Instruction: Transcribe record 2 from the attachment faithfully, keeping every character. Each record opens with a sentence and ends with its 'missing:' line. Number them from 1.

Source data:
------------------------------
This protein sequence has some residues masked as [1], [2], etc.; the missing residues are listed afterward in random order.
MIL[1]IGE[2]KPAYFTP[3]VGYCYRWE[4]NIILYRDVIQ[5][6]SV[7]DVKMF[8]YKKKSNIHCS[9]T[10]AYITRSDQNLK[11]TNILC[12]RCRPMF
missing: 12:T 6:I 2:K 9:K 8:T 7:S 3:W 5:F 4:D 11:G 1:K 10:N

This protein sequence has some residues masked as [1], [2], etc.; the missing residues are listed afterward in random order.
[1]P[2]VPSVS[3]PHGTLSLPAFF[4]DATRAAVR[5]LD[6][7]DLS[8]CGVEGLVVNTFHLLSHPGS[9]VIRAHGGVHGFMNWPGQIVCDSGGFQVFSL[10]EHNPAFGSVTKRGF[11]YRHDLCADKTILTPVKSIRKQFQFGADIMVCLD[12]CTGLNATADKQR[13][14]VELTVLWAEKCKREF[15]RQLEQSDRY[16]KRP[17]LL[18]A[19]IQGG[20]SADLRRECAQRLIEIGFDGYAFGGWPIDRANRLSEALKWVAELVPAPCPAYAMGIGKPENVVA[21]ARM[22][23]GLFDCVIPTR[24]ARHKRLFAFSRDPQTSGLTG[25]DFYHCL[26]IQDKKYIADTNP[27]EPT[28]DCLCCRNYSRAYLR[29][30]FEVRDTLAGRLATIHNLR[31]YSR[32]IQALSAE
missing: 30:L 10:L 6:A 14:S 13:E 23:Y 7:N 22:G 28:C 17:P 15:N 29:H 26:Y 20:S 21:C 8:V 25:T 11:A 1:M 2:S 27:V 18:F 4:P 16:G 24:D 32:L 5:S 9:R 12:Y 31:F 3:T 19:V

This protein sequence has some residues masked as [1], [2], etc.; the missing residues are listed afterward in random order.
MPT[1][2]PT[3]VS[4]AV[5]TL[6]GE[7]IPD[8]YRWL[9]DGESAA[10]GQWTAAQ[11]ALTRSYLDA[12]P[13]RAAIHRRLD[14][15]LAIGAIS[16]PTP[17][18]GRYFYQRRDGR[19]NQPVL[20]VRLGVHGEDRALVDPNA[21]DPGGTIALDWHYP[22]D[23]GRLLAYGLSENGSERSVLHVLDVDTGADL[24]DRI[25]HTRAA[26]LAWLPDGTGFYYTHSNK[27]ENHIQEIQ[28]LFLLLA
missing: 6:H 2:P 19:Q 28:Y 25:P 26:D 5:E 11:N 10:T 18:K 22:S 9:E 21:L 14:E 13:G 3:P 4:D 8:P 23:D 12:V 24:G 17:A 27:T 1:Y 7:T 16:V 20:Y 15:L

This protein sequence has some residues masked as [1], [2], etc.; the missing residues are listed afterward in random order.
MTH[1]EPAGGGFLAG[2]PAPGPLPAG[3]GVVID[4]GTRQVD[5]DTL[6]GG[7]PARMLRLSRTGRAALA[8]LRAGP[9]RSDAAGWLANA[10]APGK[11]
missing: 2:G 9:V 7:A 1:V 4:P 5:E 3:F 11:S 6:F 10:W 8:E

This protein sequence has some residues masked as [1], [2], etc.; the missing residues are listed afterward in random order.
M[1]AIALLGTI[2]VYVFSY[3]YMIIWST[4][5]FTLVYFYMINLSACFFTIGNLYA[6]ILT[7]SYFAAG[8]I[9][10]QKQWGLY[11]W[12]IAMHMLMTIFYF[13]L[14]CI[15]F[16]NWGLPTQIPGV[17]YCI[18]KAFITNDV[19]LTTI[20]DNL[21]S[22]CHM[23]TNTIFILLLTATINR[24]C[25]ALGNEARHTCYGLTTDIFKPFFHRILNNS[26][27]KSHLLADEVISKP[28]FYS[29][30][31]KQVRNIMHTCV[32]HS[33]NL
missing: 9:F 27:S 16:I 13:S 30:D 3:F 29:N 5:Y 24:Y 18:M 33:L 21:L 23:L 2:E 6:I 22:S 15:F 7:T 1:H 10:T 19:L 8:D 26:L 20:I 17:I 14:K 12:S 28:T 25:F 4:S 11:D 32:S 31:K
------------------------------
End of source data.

This protein sequence has some residues masked as [1], [2], etc.; the missing residues are listed afterward in random order.
[1]P[2]VPSVS[3]PHGTLSLPAFF[4]DATRAAVR[5]LD[6][7]DLS[8]CGVEGLVVNTFHLLSHPGS[9]VIRAHGGVHGFMNWPGQIVCDSGGFQVFSL[10]EHNPAFGSVTKRGF[11]YRHDLCADKTILTPVKSIRKQFQFGADIMVCLD[12]CTGLNATADKQR[13][14]VELTVLWAEKCKREF[15]RQLEQSDRY[16]KRP[17]LL[18]A[19]IQGG[20]SADLRRECAQRLIEIGFDGYAFGGWPIDRANRLSEALKWVAELVPAPCPAYAMGIGKPENVVA[21]ARM[22][23]GLFDCVIPTR[24]ARHKRLFAFSRDPQTSGLTG[25]DFYHCL[26]IQDKKYIADTNP[27]EPT[28]DCLCCRNYSRAYLR[29][30]FEVRDTLAGRLATIHNLR[31]YSR[32]IQALSAE
missing: 30:L 10:L 6:A 14:S 13:E 23:Y 7:N 22:G 28:C 17:P 15:N 29:H 26:Y 20:S 21:C 8:V 25:T 11:A 1:M 2:S 27:V 18:F 4:P 16:G 24:D 32:L 5:S 9:R 12:Y 31:F 3:T 19:V